Referring now to Figs. 3 and 4, the impeller 50 comprises a central hub member 62 which may be formed by an inner member 64 having a bore 66 for receiving the motor shaft and by an outer skirt member 68 preferably formed of sheet metal, as by stamping, and secured to the back of the inner hub member 64 by a plurality of bolts 10 and locating studs 12. It will be seen that the surface of the members 64 and 68 is such that a continuous cone is formed from the lower end of the bore 66 to the outer rim of the skirt 68.

A plurality of curved blades 14 are uniformly spaced around the member 62 and are secured to the hub 62 in any suitable manner such as by rivets 16 passing through securing lugs 18 formed on the blades 14. The blades 14 carry at their opposite sides an annular rim member 80 having a conical portion 82 parallel to the conical member 62 and a rolled toroidal rim portion 84. The ring member is secured to the blades 14 as by rivets 86 passing through securing lugs 88 formed constant ratio to its angular motion about the axis of the cone. The form of the blades 14 is also.

such that at any point along the length of the blade, the entire surface of the blade will coincide with a line normal to'the cone surface at the point of intersection of the blade surface and the cone surface, except insofar as the stiffening ribs 90 depart from this form.

In operation, the manual switch 60 is closed placing the motor 52 in operation, thus rotating the air impeller 50 to cause a circulation of air into the grilled openings l8 over the coil 42 through the impeller 50 and out thegrilled opening 24. At times when the room temperature is not uncomfortably high, this will provide a ready means of circulating the entire body of air in a room. At times when the room temperature is uncomfortably high, the switch 6| may also be closed and the thermostat 56 will close the circuit to the motor 28, placing in operation the refrigerant liquefying unit which by the compressor withdraws gaseous refrigerant from the coil 42 through the conduit 44 and delivers compressedgaseous refrigerant through the conduit to the condenser 34. A supply of cooling fluid, such as tap water, is fed to the coil 36 from whence it passes to the condenser 34 condensing the compressed refrigerant therein before passing drawal of heat from the air passing over the coils 42. The water of condensation removed from the air by reduction of the temperature thereof upon the coils 42 is collected in the drip pan 46, from which it may be removed either by with- .drawing the pan 46 and emptying it periodically,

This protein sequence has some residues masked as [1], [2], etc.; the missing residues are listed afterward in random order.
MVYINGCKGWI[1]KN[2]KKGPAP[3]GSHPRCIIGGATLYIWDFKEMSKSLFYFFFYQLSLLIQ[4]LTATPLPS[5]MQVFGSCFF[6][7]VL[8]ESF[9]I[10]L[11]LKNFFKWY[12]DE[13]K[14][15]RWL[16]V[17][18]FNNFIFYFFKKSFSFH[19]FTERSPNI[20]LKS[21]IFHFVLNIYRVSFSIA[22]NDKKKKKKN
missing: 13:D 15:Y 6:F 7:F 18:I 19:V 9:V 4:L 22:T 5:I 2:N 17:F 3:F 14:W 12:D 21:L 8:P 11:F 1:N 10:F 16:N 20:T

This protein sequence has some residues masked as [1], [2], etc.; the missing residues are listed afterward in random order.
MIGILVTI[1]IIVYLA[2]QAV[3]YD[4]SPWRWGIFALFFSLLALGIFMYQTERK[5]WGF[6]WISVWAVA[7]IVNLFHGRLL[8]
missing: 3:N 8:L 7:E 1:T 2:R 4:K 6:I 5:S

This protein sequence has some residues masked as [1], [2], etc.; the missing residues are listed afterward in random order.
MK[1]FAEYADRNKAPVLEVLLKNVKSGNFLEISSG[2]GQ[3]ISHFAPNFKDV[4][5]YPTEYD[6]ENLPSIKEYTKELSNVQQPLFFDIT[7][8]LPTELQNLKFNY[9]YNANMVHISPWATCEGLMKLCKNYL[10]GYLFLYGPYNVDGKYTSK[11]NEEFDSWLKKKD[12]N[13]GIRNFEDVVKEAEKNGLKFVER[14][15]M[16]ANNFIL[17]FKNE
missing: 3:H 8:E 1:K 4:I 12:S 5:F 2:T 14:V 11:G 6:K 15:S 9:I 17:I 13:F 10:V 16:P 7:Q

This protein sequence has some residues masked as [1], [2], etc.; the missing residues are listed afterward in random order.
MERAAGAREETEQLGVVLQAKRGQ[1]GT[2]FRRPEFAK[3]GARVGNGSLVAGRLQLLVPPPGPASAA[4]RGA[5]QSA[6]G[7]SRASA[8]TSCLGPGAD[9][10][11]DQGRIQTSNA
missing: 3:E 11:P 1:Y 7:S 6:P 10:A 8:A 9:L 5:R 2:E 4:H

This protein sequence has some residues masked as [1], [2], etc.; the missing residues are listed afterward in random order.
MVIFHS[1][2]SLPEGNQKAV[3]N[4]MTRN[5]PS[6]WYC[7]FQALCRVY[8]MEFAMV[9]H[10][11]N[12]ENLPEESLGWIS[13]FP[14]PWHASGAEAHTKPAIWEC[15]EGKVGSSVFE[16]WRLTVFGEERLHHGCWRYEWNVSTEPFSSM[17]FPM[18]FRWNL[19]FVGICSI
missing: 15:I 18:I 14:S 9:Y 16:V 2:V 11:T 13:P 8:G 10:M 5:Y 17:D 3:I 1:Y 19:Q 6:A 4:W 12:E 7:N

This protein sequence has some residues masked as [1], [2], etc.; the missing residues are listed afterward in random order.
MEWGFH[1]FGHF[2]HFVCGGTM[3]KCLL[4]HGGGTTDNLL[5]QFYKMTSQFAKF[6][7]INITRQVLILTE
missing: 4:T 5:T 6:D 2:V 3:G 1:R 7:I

or by providing a suitable conduit to a convenient drain (not shown) i It will be seen that the impeller 50 provides, by means of the inner and outer cones 62 and 82 respectively, a conduit of generally conical form having a smoothly rounded entrance provided by the toroidal rim 84. With the impeller being rotated in the direction of the arrow shown'in Fig. 4, it will be seen that the inner leading edge 14 of the blades 14 cuts into the column of air at the entrance to the impeller and due to the curvature of the blades 14, air will be forced up through the conduit between the cones and ejected from the outer trailing edge I4 of the blades 14. It will be seen that the blades act to impel the air without a large acceleration at any point and that the air velocity throughout the air circuit is maintained relatively low. While the apex angle of the cones is illustrated as 90, it will be understood that such an impeller may be constructed with cones having apex angles different therefrom to a certain degree and that other departures from the exact showing may be made within the purview of the invention.